Tackling Obesity in Eczema Children with Nutritionist Rania Batayneh

A 3-part Nutrition series discussing childhood obesity with celebrity nutritionist Rania Batayneh

A 3-part Nutrition series discussing childhood obesity with celebrity nutritionist Rania Batayneh

This is a timely series that focuses on obesity in children, not only because of the rising rates of childhood obesity and its adverse effects, but also due to studies associating obesity with asthma symptoms and eczema in children. In this series, I’m privileged to have nutritionist Rania Batayneh to help with key eating strategies (suitable for a child with eczema).

More on Rania Batayneh – Nutritionist Rania Batayneh, MPH, also known as America’s Eating Strategist™, is regarded as an expert in the field of Nutrition and Wellness. She is the author of The One One One Diet (Rodale, 2013) and has been a practicing nutritionist since 2001. She is a certified Wellness Coach through the American College of Sports Medicine. Rania has been featured in many TV, radio, print and online media, including MSNBC, NBC Bay Area and has also been the Health and Wellness Contributor for a CBS affiliate in Portland, Oregon on KOIN Studio 6.

Marcie Mom: Thank you Rania, I’m so pleased to have you help in this series. I’m passionate about helping eczema families, and for those who have eczema children who are obese, they may have concerns over the type of foods to eat. Let’s tackle obesity, and along the way, offer some alternatives to children with eczema. Let’s get started!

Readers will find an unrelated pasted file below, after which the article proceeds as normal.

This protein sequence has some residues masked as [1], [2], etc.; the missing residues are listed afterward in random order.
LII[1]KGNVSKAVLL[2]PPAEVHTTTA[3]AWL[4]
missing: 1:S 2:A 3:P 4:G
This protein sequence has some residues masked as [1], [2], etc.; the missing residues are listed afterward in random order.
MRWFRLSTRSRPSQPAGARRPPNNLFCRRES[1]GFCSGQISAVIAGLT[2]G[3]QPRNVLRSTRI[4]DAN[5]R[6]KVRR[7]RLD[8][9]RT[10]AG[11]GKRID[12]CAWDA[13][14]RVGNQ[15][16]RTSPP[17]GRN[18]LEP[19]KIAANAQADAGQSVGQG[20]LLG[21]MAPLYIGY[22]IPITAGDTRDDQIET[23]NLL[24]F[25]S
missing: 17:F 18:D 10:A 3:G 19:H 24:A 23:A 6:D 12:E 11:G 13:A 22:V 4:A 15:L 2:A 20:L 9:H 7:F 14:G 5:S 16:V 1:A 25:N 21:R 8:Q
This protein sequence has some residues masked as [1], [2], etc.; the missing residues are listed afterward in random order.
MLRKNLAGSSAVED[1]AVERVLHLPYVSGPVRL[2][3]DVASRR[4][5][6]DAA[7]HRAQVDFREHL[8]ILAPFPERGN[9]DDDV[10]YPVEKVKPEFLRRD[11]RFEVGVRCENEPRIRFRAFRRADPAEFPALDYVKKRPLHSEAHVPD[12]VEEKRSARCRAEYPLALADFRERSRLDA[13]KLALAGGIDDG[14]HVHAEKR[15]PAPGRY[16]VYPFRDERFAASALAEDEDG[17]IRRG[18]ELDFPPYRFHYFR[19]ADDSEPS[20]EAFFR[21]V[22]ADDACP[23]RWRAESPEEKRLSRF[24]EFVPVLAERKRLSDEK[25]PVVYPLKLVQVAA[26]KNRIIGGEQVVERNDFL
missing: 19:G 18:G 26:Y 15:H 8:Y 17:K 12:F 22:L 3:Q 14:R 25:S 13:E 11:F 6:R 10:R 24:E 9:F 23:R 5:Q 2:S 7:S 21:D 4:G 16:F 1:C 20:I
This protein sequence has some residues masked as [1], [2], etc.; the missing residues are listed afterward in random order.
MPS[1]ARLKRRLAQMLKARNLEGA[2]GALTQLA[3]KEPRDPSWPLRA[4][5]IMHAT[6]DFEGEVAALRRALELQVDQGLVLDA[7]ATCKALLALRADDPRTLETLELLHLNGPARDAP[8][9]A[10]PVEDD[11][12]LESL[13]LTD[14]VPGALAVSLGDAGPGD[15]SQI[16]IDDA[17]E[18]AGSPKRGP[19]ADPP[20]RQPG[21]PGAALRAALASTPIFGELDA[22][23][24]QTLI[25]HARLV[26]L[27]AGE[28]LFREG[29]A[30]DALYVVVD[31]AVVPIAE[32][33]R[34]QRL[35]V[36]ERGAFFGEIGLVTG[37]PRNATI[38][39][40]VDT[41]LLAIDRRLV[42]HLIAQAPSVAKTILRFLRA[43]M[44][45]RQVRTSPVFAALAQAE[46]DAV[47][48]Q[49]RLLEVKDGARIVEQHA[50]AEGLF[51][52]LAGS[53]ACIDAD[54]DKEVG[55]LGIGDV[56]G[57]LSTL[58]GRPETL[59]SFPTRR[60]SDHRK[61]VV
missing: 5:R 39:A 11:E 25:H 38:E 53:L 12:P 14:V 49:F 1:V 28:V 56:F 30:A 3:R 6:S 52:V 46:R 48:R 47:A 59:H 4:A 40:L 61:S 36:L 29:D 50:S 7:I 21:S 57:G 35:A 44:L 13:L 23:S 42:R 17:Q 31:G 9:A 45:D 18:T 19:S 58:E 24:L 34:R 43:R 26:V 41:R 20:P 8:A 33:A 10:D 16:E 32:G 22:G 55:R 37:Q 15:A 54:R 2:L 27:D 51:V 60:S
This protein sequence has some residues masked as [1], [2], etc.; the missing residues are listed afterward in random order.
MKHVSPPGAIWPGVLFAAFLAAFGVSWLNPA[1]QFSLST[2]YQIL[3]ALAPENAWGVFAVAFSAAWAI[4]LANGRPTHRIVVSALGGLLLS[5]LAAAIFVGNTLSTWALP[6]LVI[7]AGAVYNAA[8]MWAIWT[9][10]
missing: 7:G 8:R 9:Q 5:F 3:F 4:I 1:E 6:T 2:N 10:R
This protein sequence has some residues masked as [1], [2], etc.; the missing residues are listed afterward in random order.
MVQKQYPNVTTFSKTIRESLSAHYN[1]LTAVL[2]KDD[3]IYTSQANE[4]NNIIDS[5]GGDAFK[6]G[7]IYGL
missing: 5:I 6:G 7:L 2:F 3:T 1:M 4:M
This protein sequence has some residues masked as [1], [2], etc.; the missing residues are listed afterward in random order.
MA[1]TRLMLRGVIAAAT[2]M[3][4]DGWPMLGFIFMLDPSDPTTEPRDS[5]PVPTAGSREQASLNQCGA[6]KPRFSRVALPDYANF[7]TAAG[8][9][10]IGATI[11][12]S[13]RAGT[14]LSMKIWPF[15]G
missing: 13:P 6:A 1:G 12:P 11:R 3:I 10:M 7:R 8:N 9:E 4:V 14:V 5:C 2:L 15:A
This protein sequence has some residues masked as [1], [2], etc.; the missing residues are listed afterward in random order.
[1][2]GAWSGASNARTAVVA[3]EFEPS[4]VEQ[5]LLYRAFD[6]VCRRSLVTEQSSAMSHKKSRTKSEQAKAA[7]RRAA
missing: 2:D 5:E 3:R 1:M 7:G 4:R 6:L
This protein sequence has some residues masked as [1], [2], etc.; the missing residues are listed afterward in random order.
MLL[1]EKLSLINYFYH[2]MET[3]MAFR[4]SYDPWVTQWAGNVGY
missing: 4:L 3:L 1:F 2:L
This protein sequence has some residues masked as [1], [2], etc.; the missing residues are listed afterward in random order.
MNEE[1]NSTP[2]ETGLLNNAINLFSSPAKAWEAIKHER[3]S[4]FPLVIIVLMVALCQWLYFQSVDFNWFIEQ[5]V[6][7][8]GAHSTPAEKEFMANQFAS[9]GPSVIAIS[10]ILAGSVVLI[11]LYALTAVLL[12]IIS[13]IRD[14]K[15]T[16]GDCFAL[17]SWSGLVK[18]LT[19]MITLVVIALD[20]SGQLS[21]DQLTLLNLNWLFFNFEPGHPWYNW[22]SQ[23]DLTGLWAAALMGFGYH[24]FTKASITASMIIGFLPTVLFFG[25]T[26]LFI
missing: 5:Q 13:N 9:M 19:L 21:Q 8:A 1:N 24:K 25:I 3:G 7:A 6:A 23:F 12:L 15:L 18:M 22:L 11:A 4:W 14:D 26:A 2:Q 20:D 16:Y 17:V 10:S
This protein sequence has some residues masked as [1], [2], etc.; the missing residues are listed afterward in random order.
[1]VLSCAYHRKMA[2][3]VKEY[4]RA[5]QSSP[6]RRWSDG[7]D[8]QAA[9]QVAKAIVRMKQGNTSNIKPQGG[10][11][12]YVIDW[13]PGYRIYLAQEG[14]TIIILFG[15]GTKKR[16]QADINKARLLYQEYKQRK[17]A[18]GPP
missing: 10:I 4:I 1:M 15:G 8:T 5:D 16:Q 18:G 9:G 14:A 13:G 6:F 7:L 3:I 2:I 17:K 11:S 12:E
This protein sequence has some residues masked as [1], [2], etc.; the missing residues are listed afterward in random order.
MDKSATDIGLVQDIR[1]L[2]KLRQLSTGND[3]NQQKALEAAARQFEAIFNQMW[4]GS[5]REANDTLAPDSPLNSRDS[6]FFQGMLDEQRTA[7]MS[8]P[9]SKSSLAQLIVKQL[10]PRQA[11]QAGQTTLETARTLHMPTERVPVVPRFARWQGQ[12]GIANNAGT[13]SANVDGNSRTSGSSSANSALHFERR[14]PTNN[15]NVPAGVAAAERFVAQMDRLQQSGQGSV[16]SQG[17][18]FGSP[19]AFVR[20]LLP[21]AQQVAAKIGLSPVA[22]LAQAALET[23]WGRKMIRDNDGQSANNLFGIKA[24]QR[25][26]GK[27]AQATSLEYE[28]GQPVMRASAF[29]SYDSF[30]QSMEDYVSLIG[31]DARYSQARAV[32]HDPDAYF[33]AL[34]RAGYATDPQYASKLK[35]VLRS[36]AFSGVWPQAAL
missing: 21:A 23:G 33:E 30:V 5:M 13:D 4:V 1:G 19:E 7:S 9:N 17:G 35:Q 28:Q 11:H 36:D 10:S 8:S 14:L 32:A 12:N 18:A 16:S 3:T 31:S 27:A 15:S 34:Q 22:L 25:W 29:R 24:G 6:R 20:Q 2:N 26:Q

Wait, what’s Obesity? Isn’t a little plump ok?

According to CDC’s data, the number of children from 6 to 11 year old in the US who were obese increased from 7% in 1980 to 18% in 2010. In 2010, more than 30% of children and adolescents were either overweight or obese. Overweight is defined as having excess body weight for the particular height while obese is defined as having excess body fat.

Parents in certain cultures may wrongly think that children ought to be chubby, but data collected showed obesity in children can carry on to adolescence and adulthoodChildren who are obese are also at risk of high cholesterol, high blood pressure, diabetes, heart diseases, bone and skin problems.

MarcieMom: I’m looking at CDC’s page on BMI for children and parents should know that BMI for kids though calculated the same as for adults, don’t have a healthy weight range to follow. Instead the BMI should be compared versus growth chart that takes into account the child’s age and sex.

Rania, can you share with us how you would assess if a child is beyond his/her acceptable weight and for parents who wish to monitor this themselves, should they be looking at local growth chart (vs CDC) or is there a even simpler way for parents to monitor?